Short-term health insurance offers a convenient and affordable way for some people to get medical care, but it’s not always the best option for everyone. If you’re between jobs or need proof of insurance, then short-term health plans may be right for you. On the other hand, short-term insurance won’t be an option for people with extensive medical concerns or those with pre-existing conditions. How can you tell if short-term plans will fit your needs? Read on for more information on short-term health insurance.
Pros and Cons of STHPs
Short-term health insurance may also be called short-term health plans or STHPs, and private insurers sell these plans to people who don’t need a lot of medical coverage. There are several good reasons to buy short-term health plans. For example, you may retire from work and choose to forego COBRA coverage while you wait to enroll in Medicare. According to U.S. News & World Report’s Health blog, young adults who no longer qualify for their parents’ plans under the Affordable Care Act can also take advantage of STHPs until they find a job that offers benefits.
What makes short-term health insurance so appealing? For starters, these plans are much cheaper than individual plans on the health insurance exchange sites or long-term private plans sold by the same insurers. They also offer greater flexibility in coverage terms according to eHealth. Enrollees can choose plans that last between 30 days and 12 months. Above all, short-term health insurance plans offer beneficiaries peace of mind that they have coverage in place during unexpected crises.
On the downside, short-term health insurance plans aren’t appropriate for people with pre-existing conditions or those who need financial assistance to pay for health insurance. While STHPs are affordable, some people may struggle to pay a monthly premium for coverage. You can only get federal subsidies for health insurance by purchasing a plan through the Obamacare marketplaces.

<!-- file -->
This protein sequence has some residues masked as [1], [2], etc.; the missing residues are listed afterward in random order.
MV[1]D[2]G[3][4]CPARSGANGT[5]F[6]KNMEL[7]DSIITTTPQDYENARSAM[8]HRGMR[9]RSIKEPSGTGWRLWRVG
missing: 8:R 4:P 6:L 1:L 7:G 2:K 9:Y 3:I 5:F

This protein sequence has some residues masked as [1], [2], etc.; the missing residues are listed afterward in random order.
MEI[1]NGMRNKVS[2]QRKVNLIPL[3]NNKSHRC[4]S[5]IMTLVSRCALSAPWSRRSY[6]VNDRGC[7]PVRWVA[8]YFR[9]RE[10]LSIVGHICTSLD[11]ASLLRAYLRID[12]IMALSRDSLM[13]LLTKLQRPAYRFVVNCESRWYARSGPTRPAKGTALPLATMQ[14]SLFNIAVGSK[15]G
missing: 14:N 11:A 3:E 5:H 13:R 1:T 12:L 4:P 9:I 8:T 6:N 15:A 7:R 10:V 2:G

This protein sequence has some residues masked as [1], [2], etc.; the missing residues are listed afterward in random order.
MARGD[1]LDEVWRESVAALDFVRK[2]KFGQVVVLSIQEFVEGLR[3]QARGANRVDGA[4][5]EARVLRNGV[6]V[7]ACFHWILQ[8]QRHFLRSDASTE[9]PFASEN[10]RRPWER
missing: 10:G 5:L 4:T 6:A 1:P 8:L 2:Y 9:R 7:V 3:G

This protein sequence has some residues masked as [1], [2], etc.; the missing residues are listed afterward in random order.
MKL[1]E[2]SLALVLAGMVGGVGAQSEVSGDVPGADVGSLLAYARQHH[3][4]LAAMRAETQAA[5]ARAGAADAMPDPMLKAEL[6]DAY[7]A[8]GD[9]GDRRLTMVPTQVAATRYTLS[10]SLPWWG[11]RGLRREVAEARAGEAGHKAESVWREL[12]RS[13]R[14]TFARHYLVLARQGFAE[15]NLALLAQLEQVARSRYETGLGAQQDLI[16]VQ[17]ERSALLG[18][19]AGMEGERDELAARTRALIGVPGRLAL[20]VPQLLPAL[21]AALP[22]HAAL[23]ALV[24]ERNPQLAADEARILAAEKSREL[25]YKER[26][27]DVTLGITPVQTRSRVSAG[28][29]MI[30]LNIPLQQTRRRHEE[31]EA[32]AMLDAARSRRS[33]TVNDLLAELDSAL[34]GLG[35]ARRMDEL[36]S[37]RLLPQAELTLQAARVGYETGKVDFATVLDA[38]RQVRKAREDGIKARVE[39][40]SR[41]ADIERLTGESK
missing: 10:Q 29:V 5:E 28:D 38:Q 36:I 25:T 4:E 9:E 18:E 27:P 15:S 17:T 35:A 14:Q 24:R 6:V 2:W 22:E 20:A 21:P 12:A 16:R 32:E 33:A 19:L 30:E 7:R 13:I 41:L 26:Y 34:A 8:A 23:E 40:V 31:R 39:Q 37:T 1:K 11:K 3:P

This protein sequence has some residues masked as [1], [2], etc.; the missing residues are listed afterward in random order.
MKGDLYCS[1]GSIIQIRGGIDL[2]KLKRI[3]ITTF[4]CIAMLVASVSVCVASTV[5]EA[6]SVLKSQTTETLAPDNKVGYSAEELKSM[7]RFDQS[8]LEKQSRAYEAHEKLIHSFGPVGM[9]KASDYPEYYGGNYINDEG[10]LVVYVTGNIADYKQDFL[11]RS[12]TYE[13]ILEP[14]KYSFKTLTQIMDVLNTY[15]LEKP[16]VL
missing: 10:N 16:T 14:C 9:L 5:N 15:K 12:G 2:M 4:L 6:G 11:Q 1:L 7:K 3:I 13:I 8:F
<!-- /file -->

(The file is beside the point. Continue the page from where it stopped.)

People with pre-existing medical conditions can’t get short-term health insurance, and you might be surprised to learn that the label “pre-existing” can apply to pregnancy as well. Also, these types of plans are not renewable like traditional insurance, and insurers do not have to approve applicants even if enrollees already had a plan beforehand.
Short-term Insurance and the Law
The Affordable Care Act requires all eligible Americans to buy some type of health insurance plan that qualifies as minimum essential coverage. Unfortunately, short-term health insurance doesn’t count. One of the ways that people can still get coverage while they wait until open enrollment begins in November 2014 is to get a STHP that covers basic needs. If you choose this option, remember that STHPs do not meet the requirement of the law, and you may be required to pay a penalty fee when you do your taxes.
Bridging the Gap
With all the negatives, it might seem obvious to choose regular insurance over STHPs. However, short-term health insurance has its benefits. Health insurance professionals insist that short-term plans provide a safety net for people who are between jobs or those waiting until their group health plans kick in. If you’re relatively healthy, then a short-term health insurance plan can be a great way to fill the gap until you find long-term insurance.